The Earth was ravaged by the Formics, an alien race seemingly determined to destroy humanity. Seventy years later, the people of Earth remain banded together to prevent their own annihilation from this technologically superior alien species.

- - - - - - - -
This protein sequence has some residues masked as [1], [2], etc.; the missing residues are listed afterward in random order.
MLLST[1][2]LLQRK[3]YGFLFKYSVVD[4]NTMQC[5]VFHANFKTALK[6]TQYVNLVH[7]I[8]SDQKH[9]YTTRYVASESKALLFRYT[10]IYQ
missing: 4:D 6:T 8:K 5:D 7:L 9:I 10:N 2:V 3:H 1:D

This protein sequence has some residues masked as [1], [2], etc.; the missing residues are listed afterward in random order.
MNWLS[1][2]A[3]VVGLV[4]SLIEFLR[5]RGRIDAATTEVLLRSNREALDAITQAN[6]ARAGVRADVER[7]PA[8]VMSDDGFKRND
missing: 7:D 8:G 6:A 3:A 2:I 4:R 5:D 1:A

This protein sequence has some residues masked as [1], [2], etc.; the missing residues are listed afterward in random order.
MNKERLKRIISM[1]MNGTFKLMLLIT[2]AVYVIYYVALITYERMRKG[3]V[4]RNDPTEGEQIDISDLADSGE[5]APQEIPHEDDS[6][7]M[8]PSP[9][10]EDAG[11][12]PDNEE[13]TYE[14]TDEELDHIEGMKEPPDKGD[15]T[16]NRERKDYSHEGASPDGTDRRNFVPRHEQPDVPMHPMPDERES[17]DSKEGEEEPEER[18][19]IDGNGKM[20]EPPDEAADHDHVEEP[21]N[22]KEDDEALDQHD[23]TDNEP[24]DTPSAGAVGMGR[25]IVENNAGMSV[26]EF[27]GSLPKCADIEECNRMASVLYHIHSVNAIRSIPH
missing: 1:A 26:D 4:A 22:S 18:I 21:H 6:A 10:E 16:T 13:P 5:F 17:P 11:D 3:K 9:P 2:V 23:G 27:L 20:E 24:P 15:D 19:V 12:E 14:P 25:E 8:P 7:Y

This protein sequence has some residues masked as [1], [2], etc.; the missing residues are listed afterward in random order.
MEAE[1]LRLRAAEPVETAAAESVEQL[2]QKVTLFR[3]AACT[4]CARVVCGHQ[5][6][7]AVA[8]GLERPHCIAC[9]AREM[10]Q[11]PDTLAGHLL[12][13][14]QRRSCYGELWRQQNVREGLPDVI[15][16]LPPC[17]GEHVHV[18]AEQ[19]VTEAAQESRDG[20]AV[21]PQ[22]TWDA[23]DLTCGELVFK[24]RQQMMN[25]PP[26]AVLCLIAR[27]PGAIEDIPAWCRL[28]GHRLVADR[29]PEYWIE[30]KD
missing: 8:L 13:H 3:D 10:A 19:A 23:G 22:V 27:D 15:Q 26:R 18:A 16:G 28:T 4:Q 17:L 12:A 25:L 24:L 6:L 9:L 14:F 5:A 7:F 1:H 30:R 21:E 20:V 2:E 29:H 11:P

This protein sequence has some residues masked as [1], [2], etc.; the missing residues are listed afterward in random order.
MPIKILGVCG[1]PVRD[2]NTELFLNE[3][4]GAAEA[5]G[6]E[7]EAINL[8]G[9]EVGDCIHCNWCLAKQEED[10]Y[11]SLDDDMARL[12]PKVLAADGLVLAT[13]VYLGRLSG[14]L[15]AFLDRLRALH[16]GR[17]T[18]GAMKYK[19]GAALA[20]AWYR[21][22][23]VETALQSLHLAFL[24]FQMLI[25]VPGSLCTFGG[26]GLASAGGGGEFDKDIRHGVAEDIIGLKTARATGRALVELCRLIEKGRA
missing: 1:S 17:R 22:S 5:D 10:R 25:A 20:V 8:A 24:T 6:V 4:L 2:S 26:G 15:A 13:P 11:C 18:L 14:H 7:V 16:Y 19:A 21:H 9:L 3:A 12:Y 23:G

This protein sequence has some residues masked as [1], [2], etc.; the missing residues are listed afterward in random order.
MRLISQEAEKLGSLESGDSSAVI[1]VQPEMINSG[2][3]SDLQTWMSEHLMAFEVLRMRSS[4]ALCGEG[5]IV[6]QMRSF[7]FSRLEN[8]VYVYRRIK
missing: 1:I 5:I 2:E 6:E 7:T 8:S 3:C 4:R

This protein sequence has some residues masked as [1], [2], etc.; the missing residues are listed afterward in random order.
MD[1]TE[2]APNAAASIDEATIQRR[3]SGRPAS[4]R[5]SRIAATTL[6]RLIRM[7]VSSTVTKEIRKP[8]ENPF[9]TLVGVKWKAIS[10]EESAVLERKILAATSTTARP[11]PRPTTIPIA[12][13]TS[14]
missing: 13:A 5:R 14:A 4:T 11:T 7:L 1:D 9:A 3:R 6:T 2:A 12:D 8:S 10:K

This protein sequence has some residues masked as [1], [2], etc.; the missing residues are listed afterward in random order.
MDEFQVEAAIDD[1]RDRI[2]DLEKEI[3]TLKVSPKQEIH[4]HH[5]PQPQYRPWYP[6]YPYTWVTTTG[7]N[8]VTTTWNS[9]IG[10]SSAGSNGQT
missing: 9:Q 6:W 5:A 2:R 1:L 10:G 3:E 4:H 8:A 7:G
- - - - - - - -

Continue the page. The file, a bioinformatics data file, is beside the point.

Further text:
"Bach is immortal," writes Isang Enders in the foreword to his new CD of the six Suites for solo cello. "They say that Bach is the beginning and the end of all things, immortal, incomprehensible and even holy." Given this enormous challenge, no musician can be blamed for being plagued by doubts when approaching works of such calibre. And yet: "Bach's music is so human and thus always contemporary and pure. The suites should speak, they should sing and dance, hunt and contemplate – altogether subjectively and characteristically, now that I have overcome my doubts. The subjective aspect of this recording is the result of my firm conviction." These are the words of a young cellist, a high‐flyer, who led the cello section at the Dresden Staatskapelle when he was only twenty, then gave it up for a solo career. That is really all we need say; it is what marks out the Bach playing of Isang Enders from all the competing interpretations. Youthful vigour, consummate technique and a deep understanding of the works make for a perfect combination of head, heart and soul.